Business datacentre internet

Building Datacentres: The Costs are Rising

Datacentres are quite a hot topic in the Internet Service Provider world, and their costs are rising, largely due to the increasing costs of power and cooling.

In the UK the major datacentres have typically been located in London’s Docklands. This is because Docklands is where most of the world’s major network providers connect. The cost of connectivity has traditionally been far too high to locate critical network infrastructure outside the capital.

I am sat in the LINX meeting in London writing this post listening to Bob Harris, Technical Services Director of Telehouse, one of the major datacentre players in Europe. Timico is already located in Telehouse North and East. Well the news is that they are building a Telehouse West (not particularly new news).

What is interesting are the financials associated with this project.

  1. £165m over 5 years (£80m over 1st 2 years for the first two floors)
  2. 5 floors with 985 sq metres per floor
  3. 425 racks per floor providing 4KW per rack = total 2125 racks
  4. Business plan to fill the facility over 3 – 5 years

That works out roughly at £78,000 per rack or just under £20,000 per KW. In terms of contribution to the operating costs the capital depreciation is £258 over 25 years, which is incidentally a long time in this game – 10 years might be considered more normal and the period has been arbitrarily chosen by me for illustration. Remember this is before anyone starts charging for operating costs.

I think the costs of this project point towards a trend to start building datacentres outside of London. Communications costs have plummeted and service providers and businesses are going to start hosting all but their most critical, perhaps latency sensitive, infrastructure outside the M25.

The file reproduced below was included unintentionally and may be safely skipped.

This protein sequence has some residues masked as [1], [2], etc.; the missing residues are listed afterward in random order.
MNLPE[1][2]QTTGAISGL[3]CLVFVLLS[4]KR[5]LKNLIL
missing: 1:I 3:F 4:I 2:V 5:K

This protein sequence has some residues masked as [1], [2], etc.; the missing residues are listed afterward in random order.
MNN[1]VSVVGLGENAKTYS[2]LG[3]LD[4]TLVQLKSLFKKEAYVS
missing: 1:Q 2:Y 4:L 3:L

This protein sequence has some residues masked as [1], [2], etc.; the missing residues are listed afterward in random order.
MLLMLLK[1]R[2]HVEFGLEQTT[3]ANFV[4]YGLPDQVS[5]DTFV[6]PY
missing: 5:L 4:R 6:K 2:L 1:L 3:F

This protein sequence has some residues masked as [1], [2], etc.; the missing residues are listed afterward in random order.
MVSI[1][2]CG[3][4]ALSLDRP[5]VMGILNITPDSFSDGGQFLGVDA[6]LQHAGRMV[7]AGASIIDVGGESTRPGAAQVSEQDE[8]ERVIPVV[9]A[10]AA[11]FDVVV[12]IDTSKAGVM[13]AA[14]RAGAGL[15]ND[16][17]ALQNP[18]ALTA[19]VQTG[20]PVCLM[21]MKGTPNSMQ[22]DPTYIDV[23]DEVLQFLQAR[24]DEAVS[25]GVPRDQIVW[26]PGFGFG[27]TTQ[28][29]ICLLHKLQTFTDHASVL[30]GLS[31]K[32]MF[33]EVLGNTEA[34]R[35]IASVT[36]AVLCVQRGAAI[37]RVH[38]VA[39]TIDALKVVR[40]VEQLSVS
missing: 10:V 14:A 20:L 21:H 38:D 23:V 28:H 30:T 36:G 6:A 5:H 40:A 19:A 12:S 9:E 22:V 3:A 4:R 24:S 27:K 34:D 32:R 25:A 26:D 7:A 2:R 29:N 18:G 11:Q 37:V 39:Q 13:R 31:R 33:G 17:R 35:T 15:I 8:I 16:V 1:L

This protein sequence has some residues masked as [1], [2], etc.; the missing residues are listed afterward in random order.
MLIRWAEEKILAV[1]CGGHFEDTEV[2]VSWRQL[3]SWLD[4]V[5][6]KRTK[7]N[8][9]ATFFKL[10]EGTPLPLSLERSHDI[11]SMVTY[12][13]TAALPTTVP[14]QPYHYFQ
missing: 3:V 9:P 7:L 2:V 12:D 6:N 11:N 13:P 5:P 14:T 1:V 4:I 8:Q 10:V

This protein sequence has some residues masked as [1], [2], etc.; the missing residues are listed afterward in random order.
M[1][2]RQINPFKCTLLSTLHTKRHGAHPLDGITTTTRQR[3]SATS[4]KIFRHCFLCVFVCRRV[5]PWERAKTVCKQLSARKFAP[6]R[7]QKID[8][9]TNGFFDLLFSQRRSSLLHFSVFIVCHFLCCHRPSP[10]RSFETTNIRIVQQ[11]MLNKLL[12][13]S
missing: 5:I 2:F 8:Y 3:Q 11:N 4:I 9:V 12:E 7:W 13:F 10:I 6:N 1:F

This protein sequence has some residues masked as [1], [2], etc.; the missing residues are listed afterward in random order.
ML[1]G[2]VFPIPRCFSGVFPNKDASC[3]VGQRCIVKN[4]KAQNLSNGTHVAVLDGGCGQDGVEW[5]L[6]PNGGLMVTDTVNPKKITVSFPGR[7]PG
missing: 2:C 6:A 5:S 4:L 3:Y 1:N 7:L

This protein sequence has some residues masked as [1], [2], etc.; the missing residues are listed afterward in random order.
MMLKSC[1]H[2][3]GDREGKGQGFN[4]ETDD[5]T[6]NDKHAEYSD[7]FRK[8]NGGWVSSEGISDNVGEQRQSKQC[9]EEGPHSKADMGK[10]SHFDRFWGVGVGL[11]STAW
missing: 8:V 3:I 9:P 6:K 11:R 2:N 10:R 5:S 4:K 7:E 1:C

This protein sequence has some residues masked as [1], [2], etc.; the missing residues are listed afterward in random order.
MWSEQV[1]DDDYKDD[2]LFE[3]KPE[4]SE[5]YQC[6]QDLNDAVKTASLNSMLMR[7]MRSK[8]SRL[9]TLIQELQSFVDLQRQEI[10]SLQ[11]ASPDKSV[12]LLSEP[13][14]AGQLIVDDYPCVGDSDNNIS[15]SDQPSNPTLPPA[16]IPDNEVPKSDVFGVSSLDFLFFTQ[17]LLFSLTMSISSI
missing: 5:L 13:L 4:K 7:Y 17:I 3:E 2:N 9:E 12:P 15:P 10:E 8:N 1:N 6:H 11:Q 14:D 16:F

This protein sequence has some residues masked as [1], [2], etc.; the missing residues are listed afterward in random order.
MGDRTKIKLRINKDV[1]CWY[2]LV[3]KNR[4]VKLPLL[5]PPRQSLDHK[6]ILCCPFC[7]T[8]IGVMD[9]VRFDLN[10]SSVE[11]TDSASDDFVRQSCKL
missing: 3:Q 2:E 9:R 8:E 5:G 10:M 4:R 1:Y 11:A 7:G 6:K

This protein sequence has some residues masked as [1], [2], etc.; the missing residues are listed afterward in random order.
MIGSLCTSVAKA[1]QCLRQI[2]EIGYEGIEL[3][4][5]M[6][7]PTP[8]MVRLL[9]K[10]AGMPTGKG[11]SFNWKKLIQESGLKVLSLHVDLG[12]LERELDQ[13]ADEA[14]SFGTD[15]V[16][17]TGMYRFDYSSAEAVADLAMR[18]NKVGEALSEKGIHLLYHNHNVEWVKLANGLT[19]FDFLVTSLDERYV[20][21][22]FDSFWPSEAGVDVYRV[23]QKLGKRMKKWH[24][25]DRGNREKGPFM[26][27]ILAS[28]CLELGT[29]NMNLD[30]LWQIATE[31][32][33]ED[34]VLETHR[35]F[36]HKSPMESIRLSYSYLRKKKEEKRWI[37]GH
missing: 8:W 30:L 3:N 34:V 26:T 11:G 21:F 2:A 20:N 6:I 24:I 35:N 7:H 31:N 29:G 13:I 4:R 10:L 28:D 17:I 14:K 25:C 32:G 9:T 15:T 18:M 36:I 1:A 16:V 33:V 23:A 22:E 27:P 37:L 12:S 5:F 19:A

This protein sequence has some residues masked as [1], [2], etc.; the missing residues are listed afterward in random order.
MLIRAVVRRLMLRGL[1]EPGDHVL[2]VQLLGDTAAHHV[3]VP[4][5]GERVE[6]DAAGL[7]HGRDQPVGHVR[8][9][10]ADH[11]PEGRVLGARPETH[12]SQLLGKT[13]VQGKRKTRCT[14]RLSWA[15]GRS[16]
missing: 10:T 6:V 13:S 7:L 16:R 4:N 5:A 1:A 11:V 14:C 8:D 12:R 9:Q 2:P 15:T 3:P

You can follow the progress of the Telehouse West building on their webcam here. I’ve pasted a picture of a typical backup generator that is used by datacentres to give you a feel for where the costs are incurred.


PS I don’t think there is room for a Telehouse South, in case anyone was wondering.

Engineer internet peering


Timico is a member of LINX, or the London Internet Exchange. Linx is a not for profit  meeting point in London where ISPs and network operators meet to peer their traffic, ie to share their connectivity with one another.

It is a sign of the pace of growth in internet related activity that membership of LINX rose  in 2008 to 308, up by around 20% from the previous year. The peak traffic carried over the LINX network is over 400Gbps which is a lot of ADSL connections.

The LINX meetings are not only good networking opportunities but a great place to keep up with developments in internet technology. This week the subject matter includes at IPv6, DNS security and SPAM. LINX64 is sponsored by Telehouse.

I’ll post any useful material as it happens.